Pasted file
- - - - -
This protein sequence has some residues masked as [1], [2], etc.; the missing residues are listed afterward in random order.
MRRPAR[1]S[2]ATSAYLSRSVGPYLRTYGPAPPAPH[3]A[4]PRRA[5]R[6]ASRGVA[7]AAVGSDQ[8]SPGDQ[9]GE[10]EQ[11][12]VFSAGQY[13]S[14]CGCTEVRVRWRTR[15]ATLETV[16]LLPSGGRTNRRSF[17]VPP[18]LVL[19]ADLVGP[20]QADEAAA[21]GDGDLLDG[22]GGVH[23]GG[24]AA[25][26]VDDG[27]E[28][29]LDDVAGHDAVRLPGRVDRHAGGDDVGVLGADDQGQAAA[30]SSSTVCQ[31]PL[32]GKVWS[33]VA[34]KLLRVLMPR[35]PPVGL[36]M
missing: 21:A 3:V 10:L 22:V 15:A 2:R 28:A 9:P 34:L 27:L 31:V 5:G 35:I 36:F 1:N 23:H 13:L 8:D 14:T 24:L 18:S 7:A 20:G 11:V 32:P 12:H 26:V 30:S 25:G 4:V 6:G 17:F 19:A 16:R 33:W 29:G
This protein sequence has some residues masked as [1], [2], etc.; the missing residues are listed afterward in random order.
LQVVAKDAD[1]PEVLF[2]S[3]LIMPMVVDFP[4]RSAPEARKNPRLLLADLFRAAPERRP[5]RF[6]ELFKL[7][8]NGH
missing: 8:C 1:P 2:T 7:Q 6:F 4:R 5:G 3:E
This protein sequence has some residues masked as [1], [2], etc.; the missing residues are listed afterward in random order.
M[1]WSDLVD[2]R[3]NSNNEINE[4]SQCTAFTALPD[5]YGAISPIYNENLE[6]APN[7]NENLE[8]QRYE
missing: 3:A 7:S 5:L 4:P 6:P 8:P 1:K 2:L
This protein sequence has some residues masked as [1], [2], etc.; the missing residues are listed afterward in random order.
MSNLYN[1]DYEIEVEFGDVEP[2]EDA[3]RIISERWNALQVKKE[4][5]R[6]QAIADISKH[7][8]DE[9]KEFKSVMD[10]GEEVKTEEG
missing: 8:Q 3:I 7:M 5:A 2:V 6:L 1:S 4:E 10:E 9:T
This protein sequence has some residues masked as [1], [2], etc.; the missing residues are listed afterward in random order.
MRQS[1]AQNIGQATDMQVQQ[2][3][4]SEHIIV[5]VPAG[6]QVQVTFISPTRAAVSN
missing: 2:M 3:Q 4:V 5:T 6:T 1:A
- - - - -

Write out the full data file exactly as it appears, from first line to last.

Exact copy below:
This protein sequence has some residues masked as [1], [2], etc.; the missing residues are listed afterward in random order.
MRRPAR[1]S[2]ATSAYLSRSVGPYLRTYGPAPPAPH[3]A[4]PRRA[5]R[6]ASRGVA[7]AAVGSDQ[8]SPGDQ[9]GE[10]EQ[11][12]VFSAGQY[13]S[14]CGCTEVRVRWRTR[15]ATLETV[16]LLPSGGRTNRRSF[17]VPP[18]LVL[19]ADLVGP[20]QADEAAA[21]GDGDLLDG[22]GGVH[23]GG[24]AA[25][26]VDDG[27]E[28][29]LDDVAGHDAVRLPGRVDRHAGGDDVGVLGADDQGQAAA[30]SSSTVCQ[31]PL[32]GKVWS[33]VA[34]KLLRVLMPR[35]PPVGL[36]M
missing: 21:A 3:V 10:L 22:V 15:A 2:R 28:A 9:P 34:L 27:L 31:V 5:G 35:I 36:F 1:N 23:H 13:L 8:D 14:T 24:L 18:S 7:A 20:G 11:V 32:P 12:H 26:V 30:S 25:G 4:V 6:G 17:F 19:A 16:R 33:W 29:G
This protein sequence has some residues masked as [1], [2], etc.; the missing residues are listed afterward in random order.
LQVVAKDAD[1]PEVLF[2]S[3]LIMPMVVDFP[4]RSAPEARKNPRLLLADLFRAAPERRP[5]RF[6]ELFKL[7][8]NGH
missing: 8:C 1:P 2:T 7:Q 6:F 4:R 5:G 3:E
This protein sequence has some residues masked as [1], [2], etc.; the missing residues are listed afterward in random order.
M[1]WSDLVD[2]R[3]NSNNEINE[4]SQCTAFTALPD[5]YGAISPIYNENLE[6]APN[7]NENLE[8]QRYE
missing: 3:A 7:S 5:L 4:P 6:P 8:P 1:K 2:L
This protein sequence has some residues masked as [1], [2], etc.; the missing residues are listed afterward in random order.
MSNLYN[1]DYEIEVEFGDVEP[2]EDA[3]RIISERWNALQVKKE[4][5]R[6]QAIADISKH[7][8]DE[9]KEFKSVMD[10]GEEVKTEEG
missing: 8:Q 3:I 7:M 5:A 2:V 6:L 1:S 4:E 10:E 9:T
This protein sequence has some residues masked as [1], [2], etc.; the missing residues are listed afterward in random order.
MRQS[1]AQNIGQATDMQVQQ[2][3][4]SEHIIV[5]VPAG[6]QVQVTFISPTRAAVSN
missing: 2:M 3:Q 4:V 5:T 6:T 1:A